Filipinos lured into “slavery” in Louisiana

CHICAGO – “Their story of enslavement and their escape started in the slums of Manila. Sleazy ‘recruiters’ scoured the streets and lured the workers here with assurances of plenty of money, a status job and U.S. citizenship, but when they got here they became indentured servants to a big profit-hungry corporation.”

That description of how 17 workers who recently escaped modern-day slavery in Louisiana came to the U.S. in the first place, came today from the Rev. Primo Racimo, the priest-in-charge at St. Margaret of Scotland’s Episcopal Church on this city’s South Side. Fr. Racimo, himself an immigrant from the Philippines, said that “people of good will everywhere should be supporting demonstrations taking place in New Orleans from Feb. 22 to 24. We must show that America will not stand for indentured servitude,” he said.

The priest, activists and community groups from around the country and the labor movement are part of a growing coalition of protesters forming to fight for the rights of the Filipino workers brought to this country under false pretenses. The scandal around Grand Isle Shipyard is particularly relevant, activists say, as the nation debates the big question of immigration reform.

The 17 who recently escaped were locked into crammed quarters, six to a room, in company dormitories surrounded by barbed wire fences. “When we got there the company took away our passports, trapping us. If anyone dared protest he was sent back to the Philippines immediately. People spent a lot of their hard-earned money to get here and wanted to send back help to families waiting in the Philippines,” said Rodelio Maligo, one of the escapees.

Maligo and two other escapees, Adrian Fayagan and Joel Franco, have been going around the country telling their story to groups in Los Angeles, New York and Chicago. Last week, on Feb. 12, they spoke to the Washington D.C. chapter of the Asian-Pacific American Labor Alliance, an AFL-CIO constituency group, seeking APALA and AFL-CIO backing for their struggle and the upcoming protests is New Orleans. Members of the Filipino community here in Chicago are planning to participate, and busloads of supporters will go to New Orleans this weekend from New York and Los Angeles.

It all stated back in 2005 when Grand Isle Shipyard, a Louisiana-based U.S. company supplying labor to oil companies in the Gulf of Mexico, started recruiting Filipino welders, pipefitters, and scaffolders to work on projects in the Gulf.

Last November an explosion at the Black Elk facility in Louisiana, in which three Filipino workers were killed on a poorly-built oil platform, helped trigger a lawsuit by workers against Grand Isle. The lawsuit charged slavery, trafficking, discrimination, fraud and theft of millions of dollars in wages from Filipino workers who were forced to labor six to seven days a week, 12 to 14 hours a day with no overtime pay. They were paid only $5.00 an hour and forced to work four months offshore with no rest. American workers have two weeks offshore and then return to shore for rest. Fifty other workers have joined the original 17 in the lawsuit.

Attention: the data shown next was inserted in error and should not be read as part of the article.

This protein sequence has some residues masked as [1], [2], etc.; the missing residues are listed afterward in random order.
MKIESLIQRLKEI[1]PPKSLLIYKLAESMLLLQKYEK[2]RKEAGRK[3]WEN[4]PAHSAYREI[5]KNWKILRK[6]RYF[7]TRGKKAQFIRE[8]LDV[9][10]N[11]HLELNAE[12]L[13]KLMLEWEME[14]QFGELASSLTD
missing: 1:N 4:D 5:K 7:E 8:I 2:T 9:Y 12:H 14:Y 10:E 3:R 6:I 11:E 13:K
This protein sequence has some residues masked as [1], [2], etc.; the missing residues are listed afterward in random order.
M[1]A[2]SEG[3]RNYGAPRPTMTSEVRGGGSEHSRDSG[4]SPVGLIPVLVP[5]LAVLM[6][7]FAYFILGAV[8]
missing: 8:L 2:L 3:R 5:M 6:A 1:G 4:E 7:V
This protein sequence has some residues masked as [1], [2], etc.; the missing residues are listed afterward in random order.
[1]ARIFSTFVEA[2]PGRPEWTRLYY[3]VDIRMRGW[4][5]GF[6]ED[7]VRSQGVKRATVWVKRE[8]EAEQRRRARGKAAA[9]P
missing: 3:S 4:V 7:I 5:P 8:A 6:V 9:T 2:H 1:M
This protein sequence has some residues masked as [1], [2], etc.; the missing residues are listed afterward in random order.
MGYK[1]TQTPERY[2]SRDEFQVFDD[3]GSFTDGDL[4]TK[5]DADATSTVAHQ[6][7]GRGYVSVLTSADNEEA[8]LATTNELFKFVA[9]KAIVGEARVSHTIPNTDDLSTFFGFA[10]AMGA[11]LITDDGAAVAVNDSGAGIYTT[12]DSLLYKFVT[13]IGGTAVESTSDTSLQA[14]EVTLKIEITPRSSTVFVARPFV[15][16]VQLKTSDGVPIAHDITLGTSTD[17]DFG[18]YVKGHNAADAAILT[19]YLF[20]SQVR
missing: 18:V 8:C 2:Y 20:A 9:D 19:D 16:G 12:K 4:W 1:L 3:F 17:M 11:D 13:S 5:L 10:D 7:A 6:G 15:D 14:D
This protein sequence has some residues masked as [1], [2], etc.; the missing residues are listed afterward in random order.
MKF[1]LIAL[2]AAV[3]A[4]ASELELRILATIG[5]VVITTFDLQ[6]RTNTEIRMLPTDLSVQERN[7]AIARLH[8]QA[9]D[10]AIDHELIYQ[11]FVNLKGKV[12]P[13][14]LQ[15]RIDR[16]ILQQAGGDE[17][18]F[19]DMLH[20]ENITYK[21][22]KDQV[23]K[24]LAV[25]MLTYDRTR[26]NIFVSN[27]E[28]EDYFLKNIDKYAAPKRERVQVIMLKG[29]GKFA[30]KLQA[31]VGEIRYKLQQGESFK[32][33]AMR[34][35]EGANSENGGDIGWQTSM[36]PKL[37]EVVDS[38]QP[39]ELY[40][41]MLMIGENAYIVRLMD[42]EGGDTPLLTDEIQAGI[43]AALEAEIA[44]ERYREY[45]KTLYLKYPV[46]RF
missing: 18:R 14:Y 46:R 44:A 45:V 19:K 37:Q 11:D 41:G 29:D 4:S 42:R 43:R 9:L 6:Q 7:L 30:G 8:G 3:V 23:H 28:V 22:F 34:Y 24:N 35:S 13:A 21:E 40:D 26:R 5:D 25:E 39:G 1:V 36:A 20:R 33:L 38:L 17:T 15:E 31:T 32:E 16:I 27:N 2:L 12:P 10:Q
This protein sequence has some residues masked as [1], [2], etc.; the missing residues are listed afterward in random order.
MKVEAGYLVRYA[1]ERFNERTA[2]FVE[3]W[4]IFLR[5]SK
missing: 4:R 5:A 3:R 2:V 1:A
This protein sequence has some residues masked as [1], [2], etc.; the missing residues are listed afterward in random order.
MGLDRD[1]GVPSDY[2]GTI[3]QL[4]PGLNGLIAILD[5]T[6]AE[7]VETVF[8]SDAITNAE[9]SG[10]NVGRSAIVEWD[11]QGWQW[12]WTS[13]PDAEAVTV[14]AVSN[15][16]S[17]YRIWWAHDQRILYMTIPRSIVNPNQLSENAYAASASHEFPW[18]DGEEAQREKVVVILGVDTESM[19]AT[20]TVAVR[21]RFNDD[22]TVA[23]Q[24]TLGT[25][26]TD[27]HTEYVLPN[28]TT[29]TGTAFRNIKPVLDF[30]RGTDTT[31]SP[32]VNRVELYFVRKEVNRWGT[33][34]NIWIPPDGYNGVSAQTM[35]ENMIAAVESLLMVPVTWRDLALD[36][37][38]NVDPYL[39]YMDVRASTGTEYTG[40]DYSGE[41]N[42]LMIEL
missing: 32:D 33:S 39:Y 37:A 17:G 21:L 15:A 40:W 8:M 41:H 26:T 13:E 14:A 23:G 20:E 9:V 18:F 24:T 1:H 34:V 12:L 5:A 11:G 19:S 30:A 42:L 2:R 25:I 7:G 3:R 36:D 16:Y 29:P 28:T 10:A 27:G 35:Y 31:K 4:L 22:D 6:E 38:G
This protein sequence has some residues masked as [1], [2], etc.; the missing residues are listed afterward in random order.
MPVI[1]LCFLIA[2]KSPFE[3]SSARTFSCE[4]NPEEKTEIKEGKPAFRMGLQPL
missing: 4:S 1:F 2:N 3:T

One worker, Saxon Gannod, was temporarily blinded due to long hours of welding without rest. The company tried to force him to work while he was still receiving medical treatment for his eye.

Company managers regularly further misuse the workers by forcing them to do cleaning and other jobs at their homes.

The workers were charged $1,000 to $3,000 per month for a bunk bed in a 10 by 10 foot room in which six workers were forced to live. They were never allowed to leave the bunkhouses and were watched by camera.

They were prohibited from talking to American workers and they were not allowed to ride in the cars of American co-workers.

The only trip off the premises allowed was a one-hour per week escorted trip to a local Walmart.

Catholics were not allowed to attend mass even on Christmas Day.

The company took $1,000 a month out of the workers’ paychecks for “taxes,” but these taxes do not appear to have been paid by the company to the IRS or the State of Louisiana. “We ended up making only one dollar or two an hour,” said Maligo.

This weekend the solidarity actions will involve visits by community, religious and labor leaders to the homes of victims in the New Orleans area. There will be public forums in which the workers themselves speak out and delegations will visit elected officials. Their will be a march on the shipyard too, winding its way through a New Orleans Filipino community founded in the eighteenth century. For information contact

APALA members in Washington learned last week that there is a rash of Filipino workers being brought into the U.S. for a variety of reasons, In addition to the Grand isle workers sent out to slave away on Gulf oil platforms, workers are being brought in now to do shrimp harvesting on the Gulf Coast.

Photo: A scene in the Manila slums which are scoured by unscrupulous “recruiters” who ship people from the Philippines to Louisiana. AP



John Wojcik
John Wojcik

John Wojcik is Editor-in-Chief of People's World. He joined the staff as Labor Editor in May 2007 after working as a union meat cutter in northern New Jersey. There, he served as a shop steward and a member of a UFCW contract negotiating committee. In the 1970s and '80s, he was a political action reporter for the Daily World, this newspaper's predecessor, and was active in electoral politics in Brooklyn, New York.